For example, integrity is something our companies and I stand by. And this shows at all levels, across industries. On occasion, I get requests to donate products like bicycles and spices out of goodwill to fun fairs or temples. When I ask my assistant to ensure that these donations are made, she doesn’t simply agree and make sure it gets done. Her response, before anything else, is always to question who should be billed for these donations – whether it’s something I’m committing to in a personal capacity or if the company should be charged. And, if it’s the latter, what are the grounds for doing so?

It would be easy for me to say, “Just send it to them. I’ll take care of the rest.” It would be easy for her to accept this. But, because we’ve established the bedrock of shared values our work should be anchored in, she is able to say, “Nothing is going to happen if you don’t give me the details I need.” She is confident that she has the right to question her superior, in this instance, because she sees me demonstrating integrity in other aspects of work, because these values matter to her too.

Your colleagues aren’t going to manifest these values overnight. It takes time. In addition to seeing you demonstrate these values, your colleagues also need to trust you if they’re going to emulate what you practise. One thing that helps, I’ve found, is showing them that you care about things that are important to them. That your values align with theirs.

In India, Diwali is a big day, a fresh start to the fiscal year for businesses small and large. When I visit smaller shops, I offer prayers and puja. If the patriarch is there, I would bow down and seek his blessings, and sometimes touch his feet in reverence. I don’t have to do it, but I do so because it’s important to him. This recognition of what is important to him, to others, is what makes an impact. It’s why he’ll remember the young man who came and took guidance, and blessings.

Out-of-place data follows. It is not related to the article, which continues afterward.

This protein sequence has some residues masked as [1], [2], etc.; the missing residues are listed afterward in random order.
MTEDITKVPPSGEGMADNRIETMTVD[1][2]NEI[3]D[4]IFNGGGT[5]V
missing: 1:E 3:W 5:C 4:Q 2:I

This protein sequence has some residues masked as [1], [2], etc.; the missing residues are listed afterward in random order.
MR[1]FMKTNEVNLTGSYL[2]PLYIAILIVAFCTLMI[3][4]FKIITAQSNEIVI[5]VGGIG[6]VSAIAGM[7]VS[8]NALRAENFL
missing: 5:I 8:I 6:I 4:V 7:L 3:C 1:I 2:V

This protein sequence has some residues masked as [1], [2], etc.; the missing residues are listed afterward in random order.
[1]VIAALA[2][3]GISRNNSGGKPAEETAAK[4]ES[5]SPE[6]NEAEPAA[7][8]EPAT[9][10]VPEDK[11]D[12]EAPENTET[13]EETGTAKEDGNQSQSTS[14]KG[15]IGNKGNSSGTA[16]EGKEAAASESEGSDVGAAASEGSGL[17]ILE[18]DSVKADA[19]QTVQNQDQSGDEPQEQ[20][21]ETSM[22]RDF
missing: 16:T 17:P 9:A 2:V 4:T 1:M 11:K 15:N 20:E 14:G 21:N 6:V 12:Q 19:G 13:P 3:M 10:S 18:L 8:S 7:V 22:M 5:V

This extends to values in different cultures as well. When we acquired a company in Russia more than a decade ago, there was a lot of feedback on how challenging it would be to work with the people, the local government etc. Keeping this in mind, we returned to our bedrock of shared values where we wanted to build a culture of trust and demonstrate integrity.

The company we acquired was built in Soviet times and was eventually privatised. It came along with a health centre of sorts, that offered its 1,600 employees respite during summer where temperatures exceed 40 degrees Celsius and in winter when temperatures drop below 30 degrees Celsius. They could choose different ways to rejuvenate, whether it was through exercise, diet, salt and ice baths, using the gymnasium and more.

When I consulted with the company’s CEO, who continues to lead the company today, he candidly shared that the facility was for his colleagues’ welfare. It made no immediate impact on the business. There and then, it would have been easy to write off the additional funds that were needed to maintain the facility as an unnecessary expense. But supporting communities and people was a value that the company and I championed, and why we made the decision to invest in the health centre. In time, with profits, we were even able to renovate and expand it. We supported our colleagues and the local community, and permitted schools to use the empty playing fields during the summer.

By walking the talk, and making the commitment to show our employees and the community that we truly valued what was important to them, we were able to build trust in time. And continue to do so, 14 years on.

Does it always work? The hard truth is that it doesn’t. You may hire people who make it their life’s mission not align themselves with these values. Be mindful of this, learn, and adopt hiring processes that prioritize hiring people with the right attitudes instead. It’s much harder to change this, so focus your resources on training up skills instead.

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M M Murugappan

Former Chairman & Director

Murugappa Group



Developing Teams